Even yogis love elbow planks, but we call them something else. An elbow plank by any other name will still work your abs.
From Downward Facing Dog, inhale and shift your weight forward coming into plank position (top of a push-up). Exhale as you lower onto your forearms so that your shoulders are stacked directly above your elbows and your body is parallel with the floor.
Dolphin Plank is an intense pose, so if you can’t hold for five breaths, lower one or both knees to the floor.
2. Intense East
Do you know by just simply facing your belly up to the sky can help work on your abs too? Pulling your low abs up and in while arching your spine makes this pose feel easier.
From a seated position with your legs extended straight out in front of you, place your hands behind your hips about six to eight inches, with your fingers pointing toward your toes. As you inhale, press into your hands and feet firmly, lifting your hips into the air. Lift them as high as you can so your spine is in a long line. Slowly release your head back, looking behind you, and open through your throat.
Stay here in Intense East pose for five deep breaths, then lower your hips to the floor.
Stand on your shins with your knees hips-width distance apart.
Lean back, and place your hands on your heels, arching back and allowing the head to fall between the shoulder blades.
Continue to press the hips forward to engage the abs, thighs, and tush, enjoying this pose for five breaths.
4. Warrior 3
Balancing on one leg really challenges your core! If you’re not using your abs to stabilize in this pose, you’ll likely tip over. Here’s how to find your inner warrior.
Stand with your feet together. Inhale as you extend your arms out wide in T position or straight overhead for a more advanced variation.
Exhale as you bend forward at your hips, lifting your right leg straight behind you coming into Warrior 3. Draw your navel toward your spine, and hold for five breaths. Then come to stand, lower your right leg, and repeat with the left leg lifted for another five.
This pose is similar to a side plank but in a more balanced way that trains up both your core and arms. Your obliques will certainly feel the challenge while you balance in this starry pose.
Begin in Downward Facing Dog, and step both feet together. Move your right hand to the left about six inches so it’s at the upper center of your mat. Step your right foot forward two inches, and plant the sole of your right foot firmly on the mat, so your toes are pointing away from you. Inhale as you roll open to your right side, and lift your left hand off the mat. Raise your left leg up into the air.
Gaze at your lifted hand, and hold Balancing Star for five breaths. Keeping your core engaged will help you stay balanced. Repeat this pose on the other side.
Boat pose is the go-to move for abs in yoga. It really challenges all four layers of your abdominals, similar to the Balance Point in Pilates. Get ready for some smooth sailing.
Sit on the floor with your legs in front of you. Bend your knees, and lift your legs off the floor, bringing your knees in toward your chest with your shins parallel to the floor. Sit up as tall as you can, and take a breath in as you slowly begin to straighten your legs. Your legs don’t need to be straight since the action of keeping your spine long and drawing your belly in is what works your abs here.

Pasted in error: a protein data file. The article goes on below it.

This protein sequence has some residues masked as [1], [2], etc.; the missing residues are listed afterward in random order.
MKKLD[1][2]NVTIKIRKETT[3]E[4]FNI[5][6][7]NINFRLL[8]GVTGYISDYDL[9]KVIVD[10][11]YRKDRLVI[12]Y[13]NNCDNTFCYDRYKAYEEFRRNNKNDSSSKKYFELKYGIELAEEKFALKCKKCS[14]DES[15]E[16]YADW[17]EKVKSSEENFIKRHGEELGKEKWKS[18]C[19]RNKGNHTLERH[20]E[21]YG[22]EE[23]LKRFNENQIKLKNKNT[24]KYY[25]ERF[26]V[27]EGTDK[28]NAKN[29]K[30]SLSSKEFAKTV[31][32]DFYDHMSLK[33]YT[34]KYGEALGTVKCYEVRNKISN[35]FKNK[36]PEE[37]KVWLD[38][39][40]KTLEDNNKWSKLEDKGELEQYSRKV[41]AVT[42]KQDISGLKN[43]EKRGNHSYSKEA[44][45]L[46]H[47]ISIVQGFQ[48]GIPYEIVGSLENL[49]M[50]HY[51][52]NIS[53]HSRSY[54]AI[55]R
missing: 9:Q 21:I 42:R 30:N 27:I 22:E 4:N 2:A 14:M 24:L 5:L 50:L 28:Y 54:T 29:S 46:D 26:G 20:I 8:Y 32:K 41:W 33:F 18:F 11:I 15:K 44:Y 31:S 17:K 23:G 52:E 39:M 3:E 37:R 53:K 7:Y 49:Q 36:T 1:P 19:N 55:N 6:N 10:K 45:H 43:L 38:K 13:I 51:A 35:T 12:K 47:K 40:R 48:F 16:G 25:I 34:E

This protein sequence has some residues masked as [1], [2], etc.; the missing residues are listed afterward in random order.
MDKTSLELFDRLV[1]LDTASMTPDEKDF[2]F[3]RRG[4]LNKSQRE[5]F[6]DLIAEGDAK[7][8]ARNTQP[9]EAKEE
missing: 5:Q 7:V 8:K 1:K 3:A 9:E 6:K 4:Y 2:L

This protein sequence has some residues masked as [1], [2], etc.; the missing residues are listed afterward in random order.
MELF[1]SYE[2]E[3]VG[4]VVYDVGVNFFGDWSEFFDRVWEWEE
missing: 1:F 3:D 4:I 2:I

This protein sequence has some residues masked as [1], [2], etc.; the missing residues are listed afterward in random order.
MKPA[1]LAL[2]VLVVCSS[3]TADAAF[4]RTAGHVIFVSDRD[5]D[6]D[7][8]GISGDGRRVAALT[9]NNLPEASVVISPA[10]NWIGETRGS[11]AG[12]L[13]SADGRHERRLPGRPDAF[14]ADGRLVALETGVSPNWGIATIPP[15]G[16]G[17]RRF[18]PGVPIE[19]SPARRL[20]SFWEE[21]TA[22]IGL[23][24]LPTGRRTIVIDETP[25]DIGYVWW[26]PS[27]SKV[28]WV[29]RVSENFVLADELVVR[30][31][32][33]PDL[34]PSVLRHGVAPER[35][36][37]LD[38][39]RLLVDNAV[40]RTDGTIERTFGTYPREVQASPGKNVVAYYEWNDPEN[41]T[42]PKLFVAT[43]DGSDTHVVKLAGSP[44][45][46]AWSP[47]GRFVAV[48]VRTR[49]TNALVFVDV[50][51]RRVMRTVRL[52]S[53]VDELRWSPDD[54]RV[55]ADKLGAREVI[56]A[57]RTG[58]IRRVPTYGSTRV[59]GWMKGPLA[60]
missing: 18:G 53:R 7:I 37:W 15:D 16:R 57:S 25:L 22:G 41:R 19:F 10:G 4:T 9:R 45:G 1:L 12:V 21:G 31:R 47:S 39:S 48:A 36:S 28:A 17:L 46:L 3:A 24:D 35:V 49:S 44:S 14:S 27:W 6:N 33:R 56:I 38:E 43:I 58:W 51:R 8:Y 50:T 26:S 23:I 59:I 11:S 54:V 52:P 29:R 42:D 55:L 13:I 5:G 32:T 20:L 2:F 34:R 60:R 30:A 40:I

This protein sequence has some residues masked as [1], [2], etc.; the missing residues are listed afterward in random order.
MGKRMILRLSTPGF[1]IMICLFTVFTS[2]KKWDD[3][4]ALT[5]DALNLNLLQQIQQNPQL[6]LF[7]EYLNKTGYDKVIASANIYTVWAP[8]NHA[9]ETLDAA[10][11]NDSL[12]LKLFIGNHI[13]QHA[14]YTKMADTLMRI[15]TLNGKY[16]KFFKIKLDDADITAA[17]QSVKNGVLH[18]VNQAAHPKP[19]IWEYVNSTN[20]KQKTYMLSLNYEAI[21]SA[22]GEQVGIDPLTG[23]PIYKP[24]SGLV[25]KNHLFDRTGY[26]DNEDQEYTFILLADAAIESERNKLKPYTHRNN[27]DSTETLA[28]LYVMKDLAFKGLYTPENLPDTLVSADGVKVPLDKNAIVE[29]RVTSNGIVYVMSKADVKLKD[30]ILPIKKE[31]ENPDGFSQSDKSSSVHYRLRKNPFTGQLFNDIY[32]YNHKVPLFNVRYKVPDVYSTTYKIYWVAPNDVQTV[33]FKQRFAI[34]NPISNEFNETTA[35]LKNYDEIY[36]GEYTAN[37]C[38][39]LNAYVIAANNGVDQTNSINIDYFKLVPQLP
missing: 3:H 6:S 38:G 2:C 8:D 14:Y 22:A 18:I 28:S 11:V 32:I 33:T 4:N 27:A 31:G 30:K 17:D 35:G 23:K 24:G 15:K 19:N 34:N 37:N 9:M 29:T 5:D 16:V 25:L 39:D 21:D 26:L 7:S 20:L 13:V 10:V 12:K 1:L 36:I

Hold Boat pose for five breaths.
Do you know that a crow requires core strength more than arm?It’s really about your core! Thinking of this as an ab exercise can help you hone in on the balance needed to maintain this pose.
Begin in a squat, placing your hands shoulder-width distance apart on the mat. Spread your fingers as wide as you can, creating a strong, stable base. Straighten your legs slightly, placing your knees as high up onto your triceps (back of your arms) as possible. Slowly shift weight into your palms and lift your feet off the ground.
Stay here for five breaths gazing at the floor in front of you.
When we fall into a workout routine, our moves become automatic, and the body quickly adapts. This is called muscle memory. While teaching your body how to properly execute squats, push-ups, or crunches is a benefit, overly relying on these moves to consistently grow gains won’t yield the kind of results you want. That’s because the muscles work in the same way every time.
Simply put, they’re not being “surprised,” so they get lazy.
Supplementing your routine with flow yoga is one way of surprising your muscles, especially if you are new to the yoga practice and have never tried the postures. It’s like taking a new road home when you drive, deviating from your usual route. Science has found that by doing so, you’re creating new neuropathways in your brain. The same is done in your muscles when you try a new routine.
How Flow Yoga Boost Your Gains in Your Workout Routine
Think about your current workouts:
If you lift weights, you rely on external tools to engage your various muscle groups. Over time, your shoulders, legs, or biceps will come to expect the weighted plates or dumbbells, in the repetitive sequences that you remember.
In flow yoga, we use the body as the weight. Add gravity and hundreds of different postures and combinations, and you have a workout that uses the same muscle groups, but in many different ways.
A pose such as plank is a full-body workout, with every muscle engaged to keep the body in one long line. While it’s a stationary pose, it requires muscle control and activation, with no room for passivity.
A Flow sequence, on the other hand, requires your muscle to switch from one pose to another swiftly, providing you with a more balanced and wholesome use of your major muscle groups.
Not only do these poses and routines re-energize the body in a refreshing way, they also allow you to learn something new, which is powerful for the mind.
Bottom line? Complementing your exercise regimen with flow yoga is like hitting the shuffle button on your workouts, using your muscles in ways that “surprise” them, which in turn boost their growth and performance.
Energizing Flow Yoga with Added Cardio